Struggling with low self-esteem
Originally Published: June 6, 1997 - Last Updated / Reviewed On: May 12, 2014
Do you have some advice for someone suffering from low self-esteem? Some things that I struggle with: comparison of myself to others ("She is so *together*! Why am I not like that? What is lacking in me that makes her better?"), lack of faith in my abilities ("I'll never be as good as him at that -- I might as well not try."), lots of self-criticizing ("Why did I sign up for this class -- I should have known I couldn't handle it."), always saying yes to people or feeling like I've said the wrong thing... you get the idea. I've been feeling pretty unmotivated lately too, and I think this just adds to the problem. Can you give some advice, dear Alice?
Thanks, feeling blue
Dear feeling blue,
It seems that you have been pondering your low self-esteem for some time now, since you are familiar with many of its symptoms. You also appear to be experiencing some downtime at the moment, which can contribute to — and create a cycle of — feelings of low self-esteem, low self-confidence, and low self-worth. You are not alone in feeling the way you do. Many, many people have felt similarly.
Self-esteem is, simply, how good we feel about who we are. However, the impact of self-esteem, or the lack of it, is quite complicated and far-reaching. Linda Tschirhart Sanford and Mary Ellen Donovan, authors of Women & Self-Esteem (a great book, by the way) describe the impact of self-esteem in the following way: "Our level of self-esteem affects virtually everything we think, say, and do. It affects how we see the world and our place in it. It affects how others in the world see and treat us. It affects the choices we make — choices about what we will do with our lives and with whom we will be involved. It affects our ability to both give and receive love. And, it affects our ability to take action to change things that need to be changed."
As you can see, self-acceptance contributes to the development of a healthy self-esteem and can significantly affect how we live our lives. When we have healthy self-esteem, we are aware of our potential, know the many facets that make us unique, and we value and respect ourselves. More importantly, however, we know that our imperfections and/or inadequacies are not inherently bad; they do not define our value and self-worth. With a healthy self-esteem, we are aware that it's human to have limitations and make mistakes.
Regardless of the level of self-esteem that we may have, it's fairly common to doubt our self-worth at one time or another during our lives. It can become all too easy to compare ourselves to others. When this self-comparison is occasional, it may be beneficial. It can help us achieve goals and ideals that we admire and respect in other people. However, when self-comparison becomes more frequent, all-consuming, and makes us feel that we do not — and cannot — measure up to our perception of others, it can become self-destructive and affect the quality of our lives. Although it may be challenging, it's not impossible to start feeling better about yourself. There are a variety of ways to help you boost your self-esteem:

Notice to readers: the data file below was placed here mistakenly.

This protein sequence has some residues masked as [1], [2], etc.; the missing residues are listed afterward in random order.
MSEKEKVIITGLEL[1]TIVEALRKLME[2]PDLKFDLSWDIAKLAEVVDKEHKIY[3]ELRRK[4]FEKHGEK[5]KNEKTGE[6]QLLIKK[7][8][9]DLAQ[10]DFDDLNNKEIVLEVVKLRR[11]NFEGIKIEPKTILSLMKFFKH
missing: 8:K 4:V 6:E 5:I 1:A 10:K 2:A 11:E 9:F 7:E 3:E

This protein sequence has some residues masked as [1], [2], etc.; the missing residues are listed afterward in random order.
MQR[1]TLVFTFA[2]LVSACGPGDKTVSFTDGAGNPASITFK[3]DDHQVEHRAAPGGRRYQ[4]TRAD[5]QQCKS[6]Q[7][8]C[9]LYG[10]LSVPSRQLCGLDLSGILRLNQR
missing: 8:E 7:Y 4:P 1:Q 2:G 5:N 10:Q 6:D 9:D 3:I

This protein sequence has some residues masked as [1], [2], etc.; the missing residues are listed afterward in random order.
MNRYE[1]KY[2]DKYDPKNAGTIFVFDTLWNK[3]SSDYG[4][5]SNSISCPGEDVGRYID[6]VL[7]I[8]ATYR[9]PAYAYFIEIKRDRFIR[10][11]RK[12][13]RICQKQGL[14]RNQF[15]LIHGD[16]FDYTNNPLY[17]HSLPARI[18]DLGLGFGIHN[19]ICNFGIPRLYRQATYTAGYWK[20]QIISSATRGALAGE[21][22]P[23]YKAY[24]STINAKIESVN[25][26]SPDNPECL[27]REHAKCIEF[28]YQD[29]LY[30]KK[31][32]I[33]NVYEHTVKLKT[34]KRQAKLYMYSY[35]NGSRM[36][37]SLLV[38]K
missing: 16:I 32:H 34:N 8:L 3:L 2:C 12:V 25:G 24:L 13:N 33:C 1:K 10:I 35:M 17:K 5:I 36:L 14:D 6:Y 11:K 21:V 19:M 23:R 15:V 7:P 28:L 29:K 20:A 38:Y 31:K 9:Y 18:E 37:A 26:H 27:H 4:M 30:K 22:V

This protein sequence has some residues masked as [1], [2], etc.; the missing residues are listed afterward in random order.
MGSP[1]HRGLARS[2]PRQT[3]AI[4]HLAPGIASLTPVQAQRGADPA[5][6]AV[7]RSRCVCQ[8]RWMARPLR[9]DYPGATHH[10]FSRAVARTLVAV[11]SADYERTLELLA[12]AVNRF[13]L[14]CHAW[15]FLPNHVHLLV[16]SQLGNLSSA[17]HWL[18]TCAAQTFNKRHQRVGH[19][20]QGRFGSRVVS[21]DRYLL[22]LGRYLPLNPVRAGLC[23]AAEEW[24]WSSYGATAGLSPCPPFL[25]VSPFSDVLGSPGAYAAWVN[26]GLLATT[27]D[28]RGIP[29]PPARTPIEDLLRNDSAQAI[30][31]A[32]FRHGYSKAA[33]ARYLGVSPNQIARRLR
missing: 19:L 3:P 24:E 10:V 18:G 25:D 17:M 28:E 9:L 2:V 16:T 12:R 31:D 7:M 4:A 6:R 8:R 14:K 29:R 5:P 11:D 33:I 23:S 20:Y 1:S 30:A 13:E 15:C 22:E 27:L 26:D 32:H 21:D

- Accept who you are, as you are — this includes your strengths and your weaknesses, your feelings and emotions.
- Forgive yourself for mistakes and see them as opportunities to learn and grow.
- Take time to nurture your talents and passions, i.e., reading, gardening, painting, volunteering at community organizations.
- Take pride in your achievements, big and small.
- Set realistic goals for yourself.
- Replace negative self-talk with positive, kind, loving statements.
- Know thyself and don't depend on the acceptance of others to make you feel good.
- Maintain a healthy lifestyle by exercising, eating right, and getting enough sleep.
- Surround yourself with positive people.
- Seek counseling or self-help/support groups.
- Make conscious, healthy choices that reflect your beliefs, values, and actions.
- If you can't control comparing yourself to others, how about focusing on your similarities with others?
This self-realization process (getting to know yourself) may help you better understand the underlying issues contributing to your low self-esteem. We all have flaws, but these imperfections do not reflect our self-worth or value. It may also be helpful to ask yourself when you began to have feelings of low self-esteem. For example, has there been a particular event or person who sparked these feelings? Is this the first time that you have felt this way, or have you always felt this way? Finally, have you considered speaking to a counseling professional or with someone you trust? If you're a student at Columbia and would like to discuss this matter with a counselor, contact Counseling and Psychological Services (Morningside) or the Mental Health Service (CUMC) to schedule an appointment. Remember that help is available when you feel that you need it.
Take care, and be gentle with yourself,